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HORMONES OF THERAPEUTIC INTEREST 315
Table 8.3. Native and engineered human insulin preparations that have gained approval for general medical use. Refer to text for further detail. rh = recombinant human
Humalog (Insulin Lispro, an insulin analogue)
Liprolog (Bio Lysprol, a short-acting insulin)
NovoRapid (Insulin Aspart, short-acting rh-insulin analogue)
Novomix 30 (contains Insulin Aspart, short-acting rh-insulin analogue (see NovoRapid) as one ingredient Novolog (Insulin Aspart, short acting rh-insulin; see also NovoRapid entry above)
Novolog mix 70/30 (contains Insulin Aspart, short acting rh-insulin analogue as one ingredient; see also Novomix 30 entry above) Actrapid/Velosulin/Monotard/Insulatard/Protaphane/Mixtard/Actraphane/ Ultratard (all contain rh-insulin produced in S. cerevisiae, formulated as short/intermediate/long-acting products)
Lantus (insulin glargine, long acting rh-insulin)
Optisulin (insulin glargine, long-acting rh-insulin analogue, see Lantus)
Eli Lilly Novo Nordisk Eli Lilly Hoechst AG Eli Lilly Novo Nordisk Novo Nordisk
Aventis Pharmaceuticals Aventis Pharma
Figure 8.6. A likely purification scheme for human insulin prb. A final RP-HPLC polishing step yields a highly pure product. Refer to text for details
Figure 8.7. Process-scale HPLC column. Photo courtesy of NovaSep Ltd: http://www.novasep.com
In healthy individuals, insulin is typically secreted continuously into the bloodstream at low basal levels, with rapid increases evident in response to elevated blood sugar levels. Insulin secretion usually peaks approximately 1 h after a meal, falling off to base levels once again within the following 2 h.
HORMONES OF THERAPEUTIC INTEREST 317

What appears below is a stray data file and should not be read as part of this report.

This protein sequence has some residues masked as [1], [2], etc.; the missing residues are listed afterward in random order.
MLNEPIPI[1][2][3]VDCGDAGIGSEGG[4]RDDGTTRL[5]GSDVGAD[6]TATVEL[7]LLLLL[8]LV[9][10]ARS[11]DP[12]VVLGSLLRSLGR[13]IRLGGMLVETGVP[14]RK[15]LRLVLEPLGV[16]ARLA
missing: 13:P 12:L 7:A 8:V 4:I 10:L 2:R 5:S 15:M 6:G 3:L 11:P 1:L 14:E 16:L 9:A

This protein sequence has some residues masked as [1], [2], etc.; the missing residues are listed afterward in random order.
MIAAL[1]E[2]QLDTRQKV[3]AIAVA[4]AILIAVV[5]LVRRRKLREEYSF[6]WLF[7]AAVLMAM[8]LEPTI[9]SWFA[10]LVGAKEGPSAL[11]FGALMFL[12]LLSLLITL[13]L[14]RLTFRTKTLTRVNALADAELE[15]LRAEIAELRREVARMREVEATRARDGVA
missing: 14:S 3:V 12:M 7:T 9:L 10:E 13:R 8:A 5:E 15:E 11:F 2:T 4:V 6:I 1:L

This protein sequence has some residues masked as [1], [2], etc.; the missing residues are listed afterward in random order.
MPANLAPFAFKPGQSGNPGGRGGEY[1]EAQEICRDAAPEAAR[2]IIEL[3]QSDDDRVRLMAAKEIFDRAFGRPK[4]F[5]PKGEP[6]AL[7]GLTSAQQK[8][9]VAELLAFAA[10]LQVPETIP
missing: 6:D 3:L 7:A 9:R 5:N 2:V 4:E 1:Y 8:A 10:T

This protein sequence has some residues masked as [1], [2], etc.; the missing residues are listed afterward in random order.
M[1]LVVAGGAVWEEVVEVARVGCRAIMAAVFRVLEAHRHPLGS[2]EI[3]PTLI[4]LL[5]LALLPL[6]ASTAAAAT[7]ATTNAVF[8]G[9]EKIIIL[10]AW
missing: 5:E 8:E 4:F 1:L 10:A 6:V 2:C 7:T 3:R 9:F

Table 8.4. Some pharmacokinetic characteristics of short, intermediate and long-acting insulin preparations
Category Onset (hours after Peak activity (hours Duration
administration) after administration) (hours)
Short-acting 1/2-1 2-5 6-8
Intermediate-acting 2 4-12 Up to 24
Long-acting 4 10-20 Up to 36
The blood insulin level is continuously up- or downregulated as appropriate for the blood glucose levels at any given instant. Conventional insulin therapy does not accurately reproduce such precise endogenous control. Therapy consists of injections of slow- and fast-acting insulins, as appropriate, or a mixture of both. No slow-acting insulin preparation, however, accurately reproduces normal serum insulin baseline levels. An injection of fast-acting insulin will not produce a plasma hormone peak for 1.5-2 h post-injection, and levels then remain elevated for up to 5 h. Hence, if fast-acting insulin is administered at meal time, diabetics will still experience hyperglycaemia for the first hour, and hypoglycaemia after 4-5 h. Such traditional animal or human insulin preparations must thus be administered 1 h before eating — and the patient must not subsequently alter his/her planned mealtime.
Insulin, at typical normal plasma concentrations (approximately 1 x 10~9M) exists in true solution as a monomer. Any insulin injected directly into the bloodstream exhibits a half-life of only a few minutes.
The concentration of insulin present in soluble insulin preparations (i.e. fast-acting insulins), is much higher (approximately 1 x 1073 M). At this concentration, the soluble insulin exists as a mixture of monomer, dimer, tetramer and zinc-insulin hexamer. These insulin complexes have to dissociate in order to be absorbed from the injection site into the blood, which slows down the onset of hormone action.
In order to prolong the duration of insulin action, soluble insulin may be formulated to generate insulin suspensions. This is generally achieved in one of two ways:
1. Addition of zinc in order to promote zinc-insulin crystal growth (which take longer to disassociate and, hence, longer to leak into the blood stream from the injection depot site).
2. Addition of a protein to which the insulin will complex, and from which the insulin will only be slowly released. The proteins normally used are protamines, basic polypeptides naturally found in association with nucleic acid in the sperm of several species of fish. Depending on the relative molar ratios of insulin:protamine used, the resulting long-acting insulins generated are termed protamine-Zn-insulin or isophane insulin (Box 8.2). Biphasic insulins include mixtures of short- and long-acting insulins, which attempt to mimic normal insulin rhythms in the body.
Recombinant DNA technology facilitates not only production of human insulin in microbial systems, but also facilitates generation of insulins of modified amino acid sequences. The major aims of generating such engineered insulin analogues include: